Vladimir Putin invaded Ukraine to reset the boundaries of a New Cold War. He will use the control of Ukraine to threaten and destabilize Eastern Europe the way he has undermined Ukraine since 2014. He is doing this because he believes Russia is vulnerable to a NATO invasion across the flat North European landmass, which includes Ukraine.
Putin believes securing “mother Russia” is more important than the people of Ukraine, the post-Cold War peace or the economic growth much of the world, including Russia, has experienced since 1991.
So peace, prosperity and Ukraine, as it was previously known, are going the way of Dodo bird. The world is only slowly recognizing this, but the end of prosperity will be addressed in another article. The focus here is politics. As Clausewitz noted that war is a continuation of politics with the addition of other means, this article will start on the battlefield.
In the South a pacification strategy is being employed. In Kherson, Kakhovka and Skadovsk Russian troops have surrounded the cites but allowed access to power, water and some communications. In the East ablockade strategy is being utilized, most visibly in Mariupol. The city is under siege and is cut off from food, water, power and communications. The population is being choked and starved until it is destroyed by mounting deaths. While Putin may have hoped to blockade the northern cities Kharkiv and Kyiv the Russian army has largely shifted to a crush and flatten strategy. This strategy difference may be because it requires fewer soldiers.
Conventionally, flattening is largely done through artillery, tanks and planes shelling city structures until they are destroyed and the population is killed or surrenders. Increasingly the flatten strategy is being used in Mariupol as well. Once a city is blockaded to “death” or flattened, Putin’s army may employ a cease-fire. This will be used to arrest and disarm members of the remaining military and political leadership. It now appears, this combination of strategies will be used to subdue Ukraine to the east of the Dnieper River. This could take another month.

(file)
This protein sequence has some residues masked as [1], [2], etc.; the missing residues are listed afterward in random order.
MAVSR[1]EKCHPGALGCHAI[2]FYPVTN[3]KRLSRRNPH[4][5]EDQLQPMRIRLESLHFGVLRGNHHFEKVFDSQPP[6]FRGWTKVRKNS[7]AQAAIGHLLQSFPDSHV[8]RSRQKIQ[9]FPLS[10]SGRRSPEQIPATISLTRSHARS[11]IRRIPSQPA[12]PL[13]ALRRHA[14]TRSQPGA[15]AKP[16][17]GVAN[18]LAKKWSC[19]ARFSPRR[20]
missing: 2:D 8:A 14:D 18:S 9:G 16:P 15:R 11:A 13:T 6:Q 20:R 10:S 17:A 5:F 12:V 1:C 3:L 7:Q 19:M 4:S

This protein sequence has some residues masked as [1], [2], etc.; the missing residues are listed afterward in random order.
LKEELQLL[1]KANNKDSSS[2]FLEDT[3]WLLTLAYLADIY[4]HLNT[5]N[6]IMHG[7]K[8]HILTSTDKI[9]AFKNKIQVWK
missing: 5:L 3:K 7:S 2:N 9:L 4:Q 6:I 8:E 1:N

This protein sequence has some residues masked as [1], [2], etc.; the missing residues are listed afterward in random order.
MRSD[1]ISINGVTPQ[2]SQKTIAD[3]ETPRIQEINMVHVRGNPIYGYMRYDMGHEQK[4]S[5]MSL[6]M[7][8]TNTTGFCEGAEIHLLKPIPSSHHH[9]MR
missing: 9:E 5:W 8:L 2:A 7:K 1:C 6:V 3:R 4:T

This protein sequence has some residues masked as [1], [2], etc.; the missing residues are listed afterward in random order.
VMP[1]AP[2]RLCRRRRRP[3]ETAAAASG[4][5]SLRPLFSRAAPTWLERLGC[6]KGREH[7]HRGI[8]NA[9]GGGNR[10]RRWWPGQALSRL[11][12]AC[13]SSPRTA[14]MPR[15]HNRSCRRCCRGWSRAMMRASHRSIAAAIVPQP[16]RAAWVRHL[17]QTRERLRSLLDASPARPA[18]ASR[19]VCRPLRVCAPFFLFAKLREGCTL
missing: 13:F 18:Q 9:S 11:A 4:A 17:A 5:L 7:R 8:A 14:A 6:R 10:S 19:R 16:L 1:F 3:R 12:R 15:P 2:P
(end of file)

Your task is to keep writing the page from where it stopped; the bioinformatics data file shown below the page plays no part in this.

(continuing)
Professor Stephen Biddle has described this as a “long and ugly” process. He explained the siege of Leningrad took two years during WWII and killed more civilians than the U.S. nuclear bomb in Hiroshima. On the other side of the battle, in another month Russia will have lost as many soldiers as it lost over nine years in Afghanistan.
The logistics capability and personnel of the Russian Army have been degraded through extensive corruption. Officers received the salaries for enlisted personnel they no longer employ and pilfered fuel, batteries and spare parts for their personal use. During the next month Russia will have to contend with a growing insurgency fueled by anti-armor and anti-air resources from Western countries. The US and NATO sent enough anti-tank weapons in the first week to eliminate every Russian tank on the planet, not just the ones in Ukraine. Many of the volunteer insurgents streaming into Ukraine have a historical bone to pick with Russia.
In the short term, at least, Russia and the world’s economic and military outcomes will be driven by political choices.
Vladimir Putin political choice will be determined by how much of Ukraine he wants. Once he is satisfied the western power projection by his ground forces will pause or end. He could use this time to reinforce his military and plan for the next campaign further west, south or north. This could include him giving up, at least in the short term, any design to control all of Ukraine.